Fantasy

All posts in the Fantasy category

Daughter Of Smoke And Bone – Laini Taylor

Published June 11, 2018 by bibliobeth

What’s it all about?:

Errand requiring immediate attention. Come.

The note was on vellum, pierced by the talons of the almost-crow that delivered it. Karou read the message. ‘He never says please’, she sighed, but she gathered up her things.

When Brimstone called, she always came.

In general, Karou has managed to keep her two lives in balance. On the one hand, she’s a seventeen-year-old art student in Prague; on the other, errand-girl to a monstrous creature who is the closest thing she has to family. Raised half in our world, half in ‘Elsewhere’, she has never understood Brimstone’s dark work – buying teeth from hunters and murderers – nor how she came into his keeping. She is a secret even to herself, plagued by the sensation that she isn’t whole.

Now the doors to Elsewhere are closing, and Karou must choose between the safety of her human life and the dangers of a war-ravaged world that may hold the answers she has always sought.

What did I think?:

Unpopular opinion time! Okay, if you liked Daughter Of Smoke And Bone, you might want to give my review a miss. Just putting it out there. I really wanted to like this book. I mean, REALLY wanted to. It had so much hype when it first came out, I love a great fantasy story with angels and monsters – what was there not to like? Well….I’ll get round to that in more depth a bit later but unfortunately this series is definitely not for me. I should have listened to my sister Chrissi @ Chrissi Reads, (Note to self: I should ALWAYS listen to my sister!). She told me: “I don’t think you’re going to like this book!” and I still put it on one of my Chrissi Cupboard Months determined that the Goodreads average rating of 4.03 meant that of course I would like it. She was right, I was wrong. Obviously I never like to write a more critical review without mentioning the positive aspects but generally, this was a really disappointing read for me. I couldn’t connect with any of the characters, the romance made me cross and it all just felt a bit too vague and airy-fairy for me personally. Nope, sorry. Just can’t do it.

Laini Taylor, author of the Daughter Of Smoke And Bone series. Who will become my best friend after this review. Or er…probably not. I’m sorry Laini!

The story follows our seventeen year old female protagonist, Karou, an art student in Prague and errand girl for her demon foster parent called Brimstone. Her main responsibilities consist of collecting teeth for some strange, unknown purpose although Karou is aware of their potential to grant wishes. Meanwhile, in this odd other world called Elsewhere where Karou completes her tasks, scorched hand-prints are appearing on the portals which Karou uses to travel back to Brimstone, effectively closing her means of returning home. Then she meets a strange young man called Akiva and not only do they fall dangerously in love but it unlocks certain secrets about Karou’s own life that will have a staggering impact on the rest of her life.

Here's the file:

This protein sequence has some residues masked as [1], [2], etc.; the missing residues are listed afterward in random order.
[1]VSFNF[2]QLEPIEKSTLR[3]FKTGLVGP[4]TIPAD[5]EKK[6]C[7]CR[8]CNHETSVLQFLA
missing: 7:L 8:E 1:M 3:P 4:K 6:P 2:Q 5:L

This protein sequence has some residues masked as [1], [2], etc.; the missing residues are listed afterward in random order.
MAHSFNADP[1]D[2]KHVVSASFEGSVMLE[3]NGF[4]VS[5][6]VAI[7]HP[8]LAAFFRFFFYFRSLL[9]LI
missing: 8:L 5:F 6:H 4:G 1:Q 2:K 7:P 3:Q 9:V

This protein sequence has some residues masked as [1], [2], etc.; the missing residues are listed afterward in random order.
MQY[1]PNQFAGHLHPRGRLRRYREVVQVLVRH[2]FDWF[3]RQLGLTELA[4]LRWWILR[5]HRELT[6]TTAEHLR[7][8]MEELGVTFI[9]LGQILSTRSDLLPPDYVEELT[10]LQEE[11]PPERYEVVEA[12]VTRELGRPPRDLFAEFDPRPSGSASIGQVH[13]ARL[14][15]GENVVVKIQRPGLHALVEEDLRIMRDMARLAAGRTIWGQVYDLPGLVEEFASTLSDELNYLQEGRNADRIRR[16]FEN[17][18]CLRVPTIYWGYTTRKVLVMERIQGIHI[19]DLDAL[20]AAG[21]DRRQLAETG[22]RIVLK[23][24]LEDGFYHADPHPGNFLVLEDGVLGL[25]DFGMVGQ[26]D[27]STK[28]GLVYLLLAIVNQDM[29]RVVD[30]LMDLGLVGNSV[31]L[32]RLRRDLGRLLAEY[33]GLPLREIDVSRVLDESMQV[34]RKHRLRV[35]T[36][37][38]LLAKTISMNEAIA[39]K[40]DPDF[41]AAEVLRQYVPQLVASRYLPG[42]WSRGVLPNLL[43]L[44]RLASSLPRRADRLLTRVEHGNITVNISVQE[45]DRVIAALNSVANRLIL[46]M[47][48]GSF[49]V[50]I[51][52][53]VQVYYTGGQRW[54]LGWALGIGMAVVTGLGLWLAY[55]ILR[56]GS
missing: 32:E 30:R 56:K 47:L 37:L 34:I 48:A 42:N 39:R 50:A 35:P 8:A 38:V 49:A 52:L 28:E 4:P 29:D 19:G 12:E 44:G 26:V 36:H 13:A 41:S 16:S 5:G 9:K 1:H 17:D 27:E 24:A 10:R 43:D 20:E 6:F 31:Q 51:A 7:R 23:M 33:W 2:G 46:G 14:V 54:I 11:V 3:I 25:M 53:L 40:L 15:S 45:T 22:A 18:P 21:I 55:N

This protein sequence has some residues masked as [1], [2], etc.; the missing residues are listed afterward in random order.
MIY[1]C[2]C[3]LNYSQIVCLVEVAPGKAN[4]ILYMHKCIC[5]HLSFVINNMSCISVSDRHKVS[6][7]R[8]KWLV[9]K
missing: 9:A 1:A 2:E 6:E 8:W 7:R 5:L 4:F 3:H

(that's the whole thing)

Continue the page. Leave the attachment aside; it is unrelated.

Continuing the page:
The Chimera, a creature from Greek mythology that also lends its name to some of the half human/half animal creatures in Daughter Of Smoke And Bone.

Oh, this book should have been right up my street and that’s why I was so desperate to read it in the first place! Angels and demons, creatures taken from Greek mythology….it really should have worked and I’m genuinely surprised that for me, it just didn’t. The weird thing is, it had so much promise in the beginning. I loved the author’s descriptions of Prague, her lyrical writing style, the mystery of Karou’s parentage, the strange lands and the enemies that Karou has to face and what on earth is the teeth thing all about?! I was intrigued, I read it and prepared to get completely invested and then…..well then, it just fell apart a little bit with the introduction of our male lead, Akiva.

I didn’t enjoy the romance in this novel at all. Okay, so one minute, Karou is a brave, fiesty female who goes on dangerous missions just to retrieve some teeth (yes, I know how odd this sounds!) and the minute she meets Akiva she turns to molten lava. I mean, really? I was just starting to get interested in her character and then she has to go and do something like that and thoroughly disappoint me. Insta-love, star-crossed lovers that shouldn’t be together, you get the whole she-bang and I’m sorry, it just didn’t work for me. It reminded me far too much of the typical, cliched YA novel with a sickly-sweet immediate romance that wasn’t believable in the slightest (even for a fantasy novel!) and frankly, doesn’t cut the mustard with me anymore. I’m afraid from that instant I was resolved to dislike this story and unfortunately, it didn’t get much better from there.

Insta-Love, exit right left here if you please!